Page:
USMLE Step 1 and 2 CK: 10 Important Points for the Emergency Medicine Residency Applicant
1. In 2018, 18% of U.S. medical school seniors with USMLE Step 1 scores of less than 220 failed to match. If your Step 1 score will be of concern to programs, then a well-thought-out strategy for match success will be important. Of chief importance is the assistance of a mentor or advisor to help you overcome the challenges of a low Step 1 score.
2. In 2018, the mean USMLE Step 1 score among U.S. seniors who matched to emergency medicine was 233. Among unmatched U.S. seniors, the mean score was 220.
3. In a survey of 87 emergency medicine residency programs, 97% cited the USMLE as a factor in selecting applicants to interview. “As some residency programs are becoming more competitive because of either the reduction in the number of positions or the increase in the number of applicants, the USMLE scores are being used in various ways in making decisions on whom to select for interviews,” writes the University of Washington School of Medicine. “The following programs consistently use the scores in the screening process: Anesthesiology, Emergency Medicine, Neurosurgery, Obstetrics & Gynecology, Ophthalmology, Orthopaedic Surgery, Otolaryngology, Radiology, Surgery, and Urology.”
4. Why are scores so important to emergency medicine residency programs? “The USMLE provides an objective tool to compare medical students,” writes Dr. Shahram Lotfipour, Professor of Emergency Medicine and Associate Dean for Clinical Sciences Education at the University of California Irvine. “Performance helps determine the competitiveness of a candidate for EM residency programs. Each residency program is different in its emphasis on board scores and class rank vs. demonstrated clinical skills and letters of recommendation. In general, the goal for EM applicants is an above-average Step 1 score, as many EM program directors look positively at USMLE scores above the 90th percentile and negatively at those below the 50th. For those whose Step 1 score falls below the mean, it is recommended to take Step 2 before submitting the EM application.”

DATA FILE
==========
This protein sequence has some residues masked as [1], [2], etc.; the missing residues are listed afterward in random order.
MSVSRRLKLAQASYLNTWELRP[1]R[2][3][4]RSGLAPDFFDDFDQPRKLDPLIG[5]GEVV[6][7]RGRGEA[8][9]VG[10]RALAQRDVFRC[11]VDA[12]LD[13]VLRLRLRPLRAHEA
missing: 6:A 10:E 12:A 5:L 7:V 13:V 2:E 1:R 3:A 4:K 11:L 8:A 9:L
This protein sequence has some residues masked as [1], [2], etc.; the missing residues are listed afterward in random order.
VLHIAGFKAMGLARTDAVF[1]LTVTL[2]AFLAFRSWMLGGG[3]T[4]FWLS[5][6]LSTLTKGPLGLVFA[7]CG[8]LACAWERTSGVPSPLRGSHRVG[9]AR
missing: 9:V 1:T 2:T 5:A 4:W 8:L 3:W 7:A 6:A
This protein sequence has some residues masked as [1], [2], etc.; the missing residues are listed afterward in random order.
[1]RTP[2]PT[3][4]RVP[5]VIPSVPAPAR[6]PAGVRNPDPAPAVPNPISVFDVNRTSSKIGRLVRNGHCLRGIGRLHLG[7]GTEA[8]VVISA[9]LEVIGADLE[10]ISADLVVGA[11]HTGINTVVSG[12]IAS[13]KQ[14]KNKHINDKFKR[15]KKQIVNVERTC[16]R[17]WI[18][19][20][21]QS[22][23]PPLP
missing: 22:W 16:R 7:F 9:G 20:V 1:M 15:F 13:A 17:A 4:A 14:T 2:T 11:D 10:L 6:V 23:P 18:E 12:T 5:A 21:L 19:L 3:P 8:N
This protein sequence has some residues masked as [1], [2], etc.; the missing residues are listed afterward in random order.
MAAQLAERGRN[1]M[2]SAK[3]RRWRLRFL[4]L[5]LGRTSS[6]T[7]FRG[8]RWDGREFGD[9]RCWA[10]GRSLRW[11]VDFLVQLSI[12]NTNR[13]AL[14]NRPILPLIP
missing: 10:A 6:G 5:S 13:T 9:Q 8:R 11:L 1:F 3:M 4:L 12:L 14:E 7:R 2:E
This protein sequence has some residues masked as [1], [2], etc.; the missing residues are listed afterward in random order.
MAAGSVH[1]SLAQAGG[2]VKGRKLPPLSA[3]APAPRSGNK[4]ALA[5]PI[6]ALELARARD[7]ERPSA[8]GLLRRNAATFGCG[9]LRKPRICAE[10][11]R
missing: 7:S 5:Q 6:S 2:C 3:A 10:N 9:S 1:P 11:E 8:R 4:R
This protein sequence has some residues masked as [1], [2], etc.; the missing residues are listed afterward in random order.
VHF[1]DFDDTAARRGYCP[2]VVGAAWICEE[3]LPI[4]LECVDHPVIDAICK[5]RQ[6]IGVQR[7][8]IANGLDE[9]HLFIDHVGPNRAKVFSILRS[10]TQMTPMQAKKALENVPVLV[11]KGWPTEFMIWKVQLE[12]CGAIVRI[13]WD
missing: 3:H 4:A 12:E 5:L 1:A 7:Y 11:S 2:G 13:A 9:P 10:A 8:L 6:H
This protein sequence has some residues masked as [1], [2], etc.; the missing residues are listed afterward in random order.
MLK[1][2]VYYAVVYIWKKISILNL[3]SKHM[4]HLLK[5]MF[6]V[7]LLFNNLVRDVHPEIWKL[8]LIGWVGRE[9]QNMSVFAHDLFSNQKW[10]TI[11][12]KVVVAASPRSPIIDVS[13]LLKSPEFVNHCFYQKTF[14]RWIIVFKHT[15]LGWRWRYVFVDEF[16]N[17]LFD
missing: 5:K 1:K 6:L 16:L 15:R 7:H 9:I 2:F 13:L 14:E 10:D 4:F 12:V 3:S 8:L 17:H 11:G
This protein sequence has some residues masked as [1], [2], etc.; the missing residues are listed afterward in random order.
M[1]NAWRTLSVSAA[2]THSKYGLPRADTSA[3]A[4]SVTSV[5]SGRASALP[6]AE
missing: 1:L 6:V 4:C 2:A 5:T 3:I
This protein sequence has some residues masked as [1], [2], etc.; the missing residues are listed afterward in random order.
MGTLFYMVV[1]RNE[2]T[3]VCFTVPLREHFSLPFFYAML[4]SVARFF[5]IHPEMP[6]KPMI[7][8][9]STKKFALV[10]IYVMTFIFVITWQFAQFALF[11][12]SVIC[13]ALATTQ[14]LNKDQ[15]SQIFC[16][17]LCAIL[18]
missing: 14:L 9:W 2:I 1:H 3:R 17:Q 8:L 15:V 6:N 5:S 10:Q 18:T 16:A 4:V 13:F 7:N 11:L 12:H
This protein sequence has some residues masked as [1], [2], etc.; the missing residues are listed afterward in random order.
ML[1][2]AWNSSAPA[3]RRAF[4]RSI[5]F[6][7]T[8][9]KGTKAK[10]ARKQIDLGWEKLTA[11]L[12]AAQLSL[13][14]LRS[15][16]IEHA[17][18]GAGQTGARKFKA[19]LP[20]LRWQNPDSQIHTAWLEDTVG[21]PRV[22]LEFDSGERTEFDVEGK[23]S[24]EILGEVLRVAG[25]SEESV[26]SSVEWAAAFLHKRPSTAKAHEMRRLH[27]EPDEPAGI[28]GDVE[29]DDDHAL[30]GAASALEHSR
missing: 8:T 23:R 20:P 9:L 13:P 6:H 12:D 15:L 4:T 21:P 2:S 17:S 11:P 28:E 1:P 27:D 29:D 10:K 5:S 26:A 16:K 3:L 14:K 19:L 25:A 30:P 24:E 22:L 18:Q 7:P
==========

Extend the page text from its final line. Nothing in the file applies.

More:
5. Among the other reasons for the importance of the USMLE in the selection process is the desire to select residents who will pass the American Board of Emergency Medicine certification examination. In one study, researchers evaluated the relationship between USMLE (Step 1 and 2 CK) and American Board of Emergency Medicine in-training examination scores (ITE). A correlation was found with Step 2 scores showing a greater correlation. In their conclusion, the authors wrote that “scoring below 200 on either test is associated with significantly lower ABEM ITEs.”
6. Although programs differ in how USMLE Step 1 scores are used in the residency selection process, the score is an important factor used to make interview decisions. 62% percent of programs have established a target score while 32% look for evidence of a passing score. “Although there are no minimum scores required, candidates with above average scores (220 or more) will be more competitive for the residency,” writes the Department of Emergency Medicine at Duke University.